Does this make sense? The fact that my knowledge has limits is a sacred truth to me. My uncertainty and doubt are sacred components of my system of belief.

    You build your worldview on your sacred text. I build mine on the bedrock foundation of uncertainty. I KNOW, that I am uncertain. This is one of the great breakthroughs of human knowledge. Uncertainty is the test of knowledge. Uncertainty can even be measured.

    When you claim to know that your sacred text is the work of the creator of the universe, you are claiming knowledge that no human can have. You are committing sacrilege. You are pretending that your belief is knowledge.

    Try to imagine living in a world where what you hold sacred is not only violated by 90% of the people in your world, but that they get special privilege, status, wealth and rank for their sacrilege. Try to imagine that their sacrilege leads them to oppress the advancement of knowledge, to wage war, to take wealth from the poor and give it to the rich, and you can begin to understand why some of us atheists can be a bit peevish.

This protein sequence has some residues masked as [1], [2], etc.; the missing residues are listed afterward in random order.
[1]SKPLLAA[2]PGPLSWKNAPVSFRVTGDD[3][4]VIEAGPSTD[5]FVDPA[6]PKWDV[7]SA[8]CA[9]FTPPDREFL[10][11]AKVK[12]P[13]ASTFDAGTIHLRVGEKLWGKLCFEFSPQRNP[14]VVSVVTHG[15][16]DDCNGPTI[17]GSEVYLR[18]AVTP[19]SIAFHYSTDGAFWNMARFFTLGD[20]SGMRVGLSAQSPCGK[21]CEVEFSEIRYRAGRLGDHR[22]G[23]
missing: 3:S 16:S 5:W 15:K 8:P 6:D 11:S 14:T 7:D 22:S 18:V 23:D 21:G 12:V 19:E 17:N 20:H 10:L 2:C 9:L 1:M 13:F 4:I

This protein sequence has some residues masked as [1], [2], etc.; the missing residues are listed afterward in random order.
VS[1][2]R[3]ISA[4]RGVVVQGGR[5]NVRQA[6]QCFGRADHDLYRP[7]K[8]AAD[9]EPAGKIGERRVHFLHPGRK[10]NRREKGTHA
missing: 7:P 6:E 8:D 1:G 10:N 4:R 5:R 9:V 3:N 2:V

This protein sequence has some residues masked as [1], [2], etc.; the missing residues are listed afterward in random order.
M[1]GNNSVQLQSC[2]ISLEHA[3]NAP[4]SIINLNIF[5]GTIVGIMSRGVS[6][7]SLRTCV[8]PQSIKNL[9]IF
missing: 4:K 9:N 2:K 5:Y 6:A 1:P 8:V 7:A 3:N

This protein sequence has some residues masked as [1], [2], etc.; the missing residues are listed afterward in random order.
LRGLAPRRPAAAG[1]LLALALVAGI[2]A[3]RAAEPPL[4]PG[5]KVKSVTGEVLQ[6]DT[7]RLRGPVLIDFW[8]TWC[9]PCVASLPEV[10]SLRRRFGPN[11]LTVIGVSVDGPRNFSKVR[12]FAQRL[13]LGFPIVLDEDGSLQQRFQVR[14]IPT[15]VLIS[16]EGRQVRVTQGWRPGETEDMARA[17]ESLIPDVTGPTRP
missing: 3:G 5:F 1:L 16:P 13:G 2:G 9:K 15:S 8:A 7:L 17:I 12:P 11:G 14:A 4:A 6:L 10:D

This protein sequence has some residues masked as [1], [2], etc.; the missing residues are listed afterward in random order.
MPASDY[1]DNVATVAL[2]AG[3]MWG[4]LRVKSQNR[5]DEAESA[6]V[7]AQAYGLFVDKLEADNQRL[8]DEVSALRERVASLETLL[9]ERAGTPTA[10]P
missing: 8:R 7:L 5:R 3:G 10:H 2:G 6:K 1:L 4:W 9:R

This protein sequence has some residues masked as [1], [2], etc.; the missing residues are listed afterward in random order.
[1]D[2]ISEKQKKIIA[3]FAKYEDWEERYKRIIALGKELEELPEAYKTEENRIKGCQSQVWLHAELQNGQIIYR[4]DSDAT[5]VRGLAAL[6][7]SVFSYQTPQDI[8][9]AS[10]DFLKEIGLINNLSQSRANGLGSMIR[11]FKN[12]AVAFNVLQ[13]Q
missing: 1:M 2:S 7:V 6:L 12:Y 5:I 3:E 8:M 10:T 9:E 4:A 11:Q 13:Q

The fact that you believe in God, the fact that you believe that you KNOW God exists, the fact that you feel the presence of God in your life. These things say NOTHING about the existence of God. The do, however, say something about YOU. They are, after all, YOUR experience.

    Maybe your experience accurately represents reality. Maybe it does not. I am not in a position to know. What I AM in a position to know is that I have many strategies that I can use to understand the world around me. One of those is believing what authorities tell me. Belief in authority usually works pretty well, and I’ve been using it since I could crawl. But I have learned over and over again that that strategy also gives my power over to the authority that I choose to trust. So if I make a decision of consequence based solely on the word of an authority, I have abdicated my responsibility to understand the consequence of my actions.

    This strikes me as an ethically dangerous practice.